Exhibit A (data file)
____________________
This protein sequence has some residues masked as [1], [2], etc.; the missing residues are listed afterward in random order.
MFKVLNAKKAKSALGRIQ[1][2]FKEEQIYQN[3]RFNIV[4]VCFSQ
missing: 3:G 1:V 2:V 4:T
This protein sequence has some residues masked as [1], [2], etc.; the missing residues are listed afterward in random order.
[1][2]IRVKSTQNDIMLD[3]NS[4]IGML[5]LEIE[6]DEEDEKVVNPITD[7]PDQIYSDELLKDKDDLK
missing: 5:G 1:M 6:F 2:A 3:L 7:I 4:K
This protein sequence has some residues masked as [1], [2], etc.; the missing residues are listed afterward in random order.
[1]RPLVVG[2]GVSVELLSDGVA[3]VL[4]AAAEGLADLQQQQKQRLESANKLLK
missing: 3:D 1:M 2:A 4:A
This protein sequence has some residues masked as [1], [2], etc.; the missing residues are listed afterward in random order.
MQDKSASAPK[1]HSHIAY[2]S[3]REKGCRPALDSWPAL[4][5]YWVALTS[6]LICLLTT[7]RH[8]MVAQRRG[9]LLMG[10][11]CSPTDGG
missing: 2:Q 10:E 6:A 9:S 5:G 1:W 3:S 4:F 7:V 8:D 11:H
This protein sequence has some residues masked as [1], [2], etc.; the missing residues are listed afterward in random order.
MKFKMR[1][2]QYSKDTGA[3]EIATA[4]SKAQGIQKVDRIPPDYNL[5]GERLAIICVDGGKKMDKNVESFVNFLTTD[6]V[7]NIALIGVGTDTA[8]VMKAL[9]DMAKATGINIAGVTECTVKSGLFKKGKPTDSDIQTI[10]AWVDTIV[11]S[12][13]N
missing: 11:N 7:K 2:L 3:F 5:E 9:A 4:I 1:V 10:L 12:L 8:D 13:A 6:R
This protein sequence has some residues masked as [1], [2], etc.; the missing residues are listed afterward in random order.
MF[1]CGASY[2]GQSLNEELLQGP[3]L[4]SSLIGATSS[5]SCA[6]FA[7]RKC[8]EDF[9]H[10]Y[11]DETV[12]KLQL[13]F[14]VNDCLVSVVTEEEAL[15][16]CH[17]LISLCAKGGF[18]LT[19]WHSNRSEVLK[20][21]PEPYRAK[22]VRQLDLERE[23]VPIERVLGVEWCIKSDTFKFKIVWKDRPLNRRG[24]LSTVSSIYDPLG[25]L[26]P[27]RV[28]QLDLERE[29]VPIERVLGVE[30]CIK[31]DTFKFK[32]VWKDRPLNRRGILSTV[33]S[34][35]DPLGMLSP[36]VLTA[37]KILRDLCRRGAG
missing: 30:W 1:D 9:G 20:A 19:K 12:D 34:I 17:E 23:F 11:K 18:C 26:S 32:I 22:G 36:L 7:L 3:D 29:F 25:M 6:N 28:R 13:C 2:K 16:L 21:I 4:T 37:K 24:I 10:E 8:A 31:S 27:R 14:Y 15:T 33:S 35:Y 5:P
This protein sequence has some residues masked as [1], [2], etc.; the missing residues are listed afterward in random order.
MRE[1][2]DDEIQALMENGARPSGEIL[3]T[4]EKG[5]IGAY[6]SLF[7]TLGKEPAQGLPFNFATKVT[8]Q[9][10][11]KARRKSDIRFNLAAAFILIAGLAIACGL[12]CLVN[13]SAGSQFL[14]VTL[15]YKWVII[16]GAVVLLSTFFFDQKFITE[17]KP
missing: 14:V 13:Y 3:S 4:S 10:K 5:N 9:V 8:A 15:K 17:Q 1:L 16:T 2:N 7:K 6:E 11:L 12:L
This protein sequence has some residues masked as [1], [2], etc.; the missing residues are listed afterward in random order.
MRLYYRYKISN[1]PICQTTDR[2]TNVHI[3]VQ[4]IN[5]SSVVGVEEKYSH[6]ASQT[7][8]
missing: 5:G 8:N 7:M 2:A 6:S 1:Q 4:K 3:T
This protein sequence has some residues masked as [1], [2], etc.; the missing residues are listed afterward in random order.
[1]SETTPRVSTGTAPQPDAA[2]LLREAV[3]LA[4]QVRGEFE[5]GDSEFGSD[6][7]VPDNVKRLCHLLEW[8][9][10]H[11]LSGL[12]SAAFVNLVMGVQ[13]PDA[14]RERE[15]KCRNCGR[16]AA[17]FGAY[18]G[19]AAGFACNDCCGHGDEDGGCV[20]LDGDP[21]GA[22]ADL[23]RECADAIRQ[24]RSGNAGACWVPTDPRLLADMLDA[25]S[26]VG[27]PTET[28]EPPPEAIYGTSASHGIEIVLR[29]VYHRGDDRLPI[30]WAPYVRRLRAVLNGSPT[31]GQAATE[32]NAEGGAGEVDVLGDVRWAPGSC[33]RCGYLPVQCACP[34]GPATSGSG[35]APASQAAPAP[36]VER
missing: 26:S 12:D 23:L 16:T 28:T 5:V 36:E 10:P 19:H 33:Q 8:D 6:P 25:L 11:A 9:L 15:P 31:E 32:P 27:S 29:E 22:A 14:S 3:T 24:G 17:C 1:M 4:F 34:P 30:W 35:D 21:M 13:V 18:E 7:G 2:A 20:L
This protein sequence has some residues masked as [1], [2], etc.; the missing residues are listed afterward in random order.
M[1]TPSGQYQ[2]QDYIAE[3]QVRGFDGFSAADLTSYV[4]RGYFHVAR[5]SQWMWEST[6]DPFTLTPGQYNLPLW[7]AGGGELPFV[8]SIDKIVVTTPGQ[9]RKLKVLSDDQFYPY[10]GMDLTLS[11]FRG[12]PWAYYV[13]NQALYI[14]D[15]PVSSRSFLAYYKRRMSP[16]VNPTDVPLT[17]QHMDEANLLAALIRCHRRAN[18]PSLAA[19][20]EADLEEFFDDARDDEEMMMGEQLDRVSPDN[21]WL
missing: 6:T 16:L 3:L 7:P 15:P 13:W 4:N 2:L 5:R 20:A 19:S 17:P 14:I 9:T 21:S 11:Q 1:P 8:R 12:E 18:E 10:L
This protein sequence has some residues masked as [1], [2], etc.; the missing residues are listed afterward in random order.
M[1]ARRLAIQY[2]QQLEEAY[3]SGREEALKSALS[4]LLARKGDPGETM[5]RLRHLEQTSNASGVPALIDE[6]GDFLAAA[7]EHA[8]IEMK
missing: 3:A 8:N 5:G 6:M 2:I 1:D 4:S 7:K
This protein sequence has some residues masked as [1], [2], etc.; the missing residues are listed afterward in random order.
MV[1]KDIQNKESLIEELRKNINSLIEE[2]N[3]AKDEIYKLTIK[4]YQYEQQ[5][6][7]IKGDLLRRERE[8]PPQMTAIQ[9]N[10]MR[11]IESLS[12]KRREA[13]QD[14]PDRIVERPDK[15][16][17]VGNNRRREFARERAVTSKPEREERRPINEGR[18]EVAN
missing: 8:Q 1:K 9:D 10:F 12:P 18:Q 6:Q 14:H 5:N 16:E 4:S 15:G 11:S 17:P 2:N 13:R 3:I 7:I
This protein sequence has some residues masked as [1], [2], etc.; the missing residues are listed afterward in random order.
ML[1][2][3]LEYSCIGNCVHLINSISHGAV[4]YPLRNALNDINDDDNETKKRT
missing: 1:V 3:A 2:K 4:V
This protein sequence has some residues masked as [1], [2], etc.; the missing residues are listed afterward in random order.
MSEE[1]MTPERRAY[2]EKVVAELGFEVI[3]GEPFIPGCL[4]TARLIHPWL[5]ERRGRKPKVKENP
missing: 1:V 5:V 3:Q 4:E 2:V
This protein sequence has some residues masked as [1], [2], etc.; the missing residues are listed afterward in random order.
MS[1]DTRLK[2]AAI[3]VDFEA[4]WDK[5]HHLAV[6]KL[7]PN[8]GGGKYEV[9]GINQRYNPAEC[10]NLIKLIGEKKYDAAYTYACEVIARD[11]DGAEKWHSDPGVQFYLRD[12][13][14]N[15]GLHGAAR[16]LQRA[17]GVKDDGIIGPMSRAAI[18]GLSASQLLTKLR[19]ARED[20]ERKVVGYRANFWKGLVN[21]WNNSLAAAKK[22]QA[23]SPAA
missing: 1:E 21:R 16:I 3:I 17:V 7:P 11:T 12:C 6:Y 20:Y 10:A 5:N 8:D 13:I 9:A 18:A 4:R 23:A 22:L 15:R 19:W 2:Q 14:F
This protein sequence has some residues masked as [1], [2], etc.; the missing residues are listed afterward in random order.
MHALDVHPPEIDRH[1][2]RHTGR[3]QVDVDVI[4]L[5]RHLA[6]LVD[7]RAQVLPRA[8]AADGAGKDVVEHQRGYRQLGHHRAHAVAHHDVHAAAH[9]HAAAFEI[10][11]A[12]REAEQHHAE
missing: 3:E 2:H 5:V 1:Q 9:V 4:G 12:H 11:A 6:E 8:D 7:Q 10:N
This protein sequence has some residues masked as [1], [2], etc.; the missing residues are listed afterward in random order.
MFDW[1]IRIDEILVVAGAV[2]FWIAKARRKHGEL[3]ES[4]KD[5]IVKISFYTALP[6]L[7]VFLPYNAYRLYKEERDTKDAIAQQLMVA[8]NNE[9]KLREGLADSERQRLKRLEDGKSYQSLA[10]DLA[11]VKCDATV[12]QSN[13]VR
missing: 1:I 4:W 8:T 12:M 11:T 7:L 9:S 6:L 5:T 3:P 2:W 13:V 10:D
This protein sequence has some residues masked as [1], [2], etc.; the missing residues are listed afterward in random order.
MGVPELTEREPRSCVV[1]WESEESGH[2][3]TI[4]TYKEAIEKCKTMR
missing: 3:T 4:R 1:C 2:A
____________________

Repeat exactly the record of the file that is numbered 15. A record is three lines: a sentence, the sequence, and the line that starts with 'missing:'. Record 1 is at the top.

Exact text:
This protein sequence has some residues masked as [1], [2], etc.; the missing residues are listed afterward in random order.
MS[1]DTRLK[2]AAI[3]VDFEA[4]WDK[5]HHLAV[6]KL[7]PN[8]GGGKYEV[9]GINQRYNPAEC[10]NLIKLIGEKKYDAAYTYACEVIARD[11]DGAEKWHSDPGVQFYLRD[12][13][14]N[15]GLHGAAR[16]LQRA[17]GVKDDGIIGPMSRAAI[18]GLSASQLLTKLR[19]ARED[20]ERKVVGYRANFWKGLVN[21]WNNSLAAAKK[22]QA[23]SPAA
missing: 1:E 21:R 16:I 3:I 17:V 7:P 11:T 12:C 6:Y 20:Y 10:A 5:N 8:D 13:I 9:A 18:A 4:R 23:A 22:L 15:R 19:W 2:Q 14:F